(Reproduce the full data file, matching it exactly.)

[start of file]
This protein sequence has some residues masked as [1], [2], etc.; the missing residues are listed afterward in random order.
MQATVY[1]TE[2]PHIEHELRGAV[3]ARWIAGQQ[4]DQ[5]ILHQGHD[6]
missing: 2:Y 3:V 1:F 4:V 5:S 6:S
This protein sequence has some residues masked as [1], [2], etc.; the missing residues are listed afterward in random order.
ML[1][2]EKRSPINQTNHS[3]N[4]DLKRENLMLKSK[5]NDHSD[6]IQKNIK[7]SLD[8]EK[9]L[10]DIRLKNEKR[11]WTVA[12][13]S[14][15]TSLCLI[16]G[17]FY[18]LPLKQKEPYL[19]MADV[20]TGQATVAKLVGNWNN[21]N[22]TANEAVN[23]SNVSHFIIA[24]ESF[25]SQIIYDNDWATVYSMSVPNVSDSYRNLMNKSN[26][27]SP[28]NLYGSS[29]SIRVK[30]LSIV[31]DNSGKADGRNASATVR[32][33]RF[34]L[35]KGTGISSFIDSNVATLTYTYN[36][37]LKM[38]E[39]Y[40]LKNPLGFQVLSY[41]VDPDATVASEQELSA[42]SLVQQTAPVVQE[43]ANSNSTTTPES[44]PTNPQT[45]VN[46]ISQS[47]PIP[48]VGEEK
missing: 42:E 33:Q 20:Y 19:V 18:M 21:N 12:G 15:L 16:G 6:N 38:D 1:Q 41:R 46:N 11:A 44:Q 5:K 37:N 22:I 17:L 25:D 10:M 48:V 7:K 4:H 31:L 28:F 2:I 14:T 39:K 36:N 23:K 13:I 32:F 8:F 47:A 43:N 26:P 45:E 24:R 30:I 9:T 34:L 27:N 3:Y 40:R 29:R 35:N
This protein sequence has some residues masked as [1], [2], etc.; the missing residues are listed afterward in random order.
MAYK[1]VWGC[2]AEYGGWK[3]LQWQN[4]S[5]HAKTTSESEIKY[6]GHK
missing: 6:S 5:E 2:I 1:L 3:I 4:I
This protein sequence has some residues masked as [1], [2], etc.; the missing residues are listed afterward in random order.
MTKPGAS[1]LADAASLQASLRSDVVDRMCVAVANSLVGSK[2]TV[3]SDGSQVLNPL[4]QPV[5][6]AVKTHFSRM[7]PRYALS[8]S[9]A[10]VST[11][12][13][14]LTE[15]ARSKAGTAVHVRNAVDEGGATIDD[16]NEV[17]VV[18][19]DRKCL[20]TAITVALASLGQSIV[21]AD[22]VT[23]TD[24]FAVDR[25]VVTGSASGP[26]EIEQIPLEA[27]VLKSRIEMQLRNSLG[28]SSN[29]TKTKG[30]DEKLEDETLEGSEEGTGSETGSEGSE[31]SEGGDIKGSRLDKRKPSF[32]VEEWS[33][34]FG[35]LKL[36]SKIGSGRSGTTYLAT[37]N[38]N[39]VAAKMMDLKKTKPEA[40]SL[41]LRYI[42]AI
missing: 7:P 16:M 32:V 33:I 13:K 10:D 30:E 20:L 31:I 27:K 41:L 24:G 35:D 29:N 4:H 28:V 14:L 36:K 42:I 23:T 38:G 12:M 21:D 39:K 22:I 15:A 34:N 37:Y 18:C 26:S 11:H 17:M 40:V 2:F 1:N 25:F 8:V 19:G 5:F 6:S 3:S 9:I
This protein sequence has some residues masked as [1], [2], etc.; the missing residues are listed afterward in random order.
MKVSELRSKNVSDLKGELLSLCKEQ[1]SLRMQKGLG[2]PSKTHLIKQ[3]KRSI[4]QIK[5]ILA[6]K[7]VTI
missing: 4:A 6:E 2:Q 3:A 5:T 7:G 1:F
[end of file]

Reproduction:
This protein sequence has some residues masked as [1], [2], etc.; the missing residues are listed afterward in random order.
MQATVY[1]TE[2]PHIEHELRGAV[3]ARWIAGQQ[4]DQ[5]ILHQGHD[6]
missing: 2:Y 3:V 1:F 4:V 5:S 6:S
This protein sequence has some residues masked as [1], [2], etc.; the missing residues are listed afterward in random order.
ML[1][2]EKRSPINQTNHS[3]N[4]DLKRENLMLKSK[5]NDHSD[6]IQKNIK[7]SLD[8]EK[9]L[10]DIRLKNEKR[11]WTVA[12][13]S[14][15]TSLCLI[16]G[17]FY[18]LPLKQKEPYL[19]MADV[20]TGQATVAKLVGNWNN[21]N[22]TANEAVN[23]SNVSHFIIA[24]ESF[25]SQIIYDNDWATVYSMSVPNVSDSYRNLMNKSN[26][27]SP[28]NLYGSS[29]SIRVK[30]LSIV[31]DNSGKADGRNASATVR[32][33]RF[34]L[35]KGTGISSFIDSNVATLTYTYN[36][37]LKM[38]E[39]Y[40]LKNPLGFQVLSY[41]VDPDATVASEQELSA[42]SLVQQTAPVVQE[43]ANSNSTTTPES[44]PTNPQT[45]VN[46]ISQS[47]PIP[48]VGEEK
missing: 42:E 33:Q 20:Y 19:V 18:M 21:N 12:G 15:L 16:G 6:N 38:D 1:Q 41:R 46:N 11:A 44:Q 5:K 37:N 22:I 17:L 25:D 10:M 48:V 7:K 4:H 31:L 28:F 2:I 14:T 39:K 36:N 23:K 13:I 32:F 8:F 47:A 43:N 26:P 45:E 24:R 30:I 9:T 34:L 27:N 3:Y 40:R 29:R 35:N
This protein sequence has some residues masked as [1], [2], etc.; the missing residues are listed afterward in random order.
MAYK[1]VWGC[2]AEYGGWK[3]LQWQN[4]S[5]HAKTTSESEIKY[6]GHK
missing: 6:S 5:E 2:I 1:L 3:I 4:I
This protein sequence has some residues masked as [1], [2], etc.; the missing residues are listed afterward in random order.
MTKPGAS[1]LADAASLQASLRSDVVDRMCVAVANSLVGSK[2]TV[3]SDGSQVLNPL[4]QPV[5][6]AVKTHFSRM[7]PRYALS[8]S[9]A[10]VST[11][12][13][14]LTE[15]ARSKAGTAVHVRNAVDEGGATIDD[16]NEV[17]VV[18][19]DRKCL[20]TAITVALASLGQSIV[21]AD[22]VT[23]TD[24]FAVDR[25]VVTGSASGP[26]EIEQIPLEA[27]VLKSRIEMQLRNSLG[28]SSN[29]TKTKG[30]DEKLEDETLEGSEEGTGSETGSEGSE[31]SEGGDIKGSRLDKRKPSF[32]VEEWS[33][34]FG[35]LKL[36]SKIGSGRSGTTYLAT[37]N[38]N[39]VAAKMMDLKKTKPEA[40]SL[41]LRYI[42]AI
missing: 7:P 16:M 32:V 33:I 13:K 10:D 30:E 20:L 31:I 27:K 41:L 24:G 35:D 29:N 4:H 28:V 14:L 36:K 42:I 23:T 38:G 12:M 21:D 39:K 22:I 15:A 34:N 37:Y 18:C 26:S 11:H 17:M 40:V 2:F 1:N 25:F 8:V 19:G 5:F 6:S 3:S 9:I
This protein sequence has some residues masked as [1], [2], etc.; the missing residues are listed afterward in random order.
MKVSELRSKNVSDLKGELLSLCKEQ[1]SLRMQKGLG[2]PSKTHLIKQ[3]KRSI[4]QIK[5]ILA[6]K[7]VTI
missing: 4:A 6:E 2:Q 3:A 5:T 7:G 1:F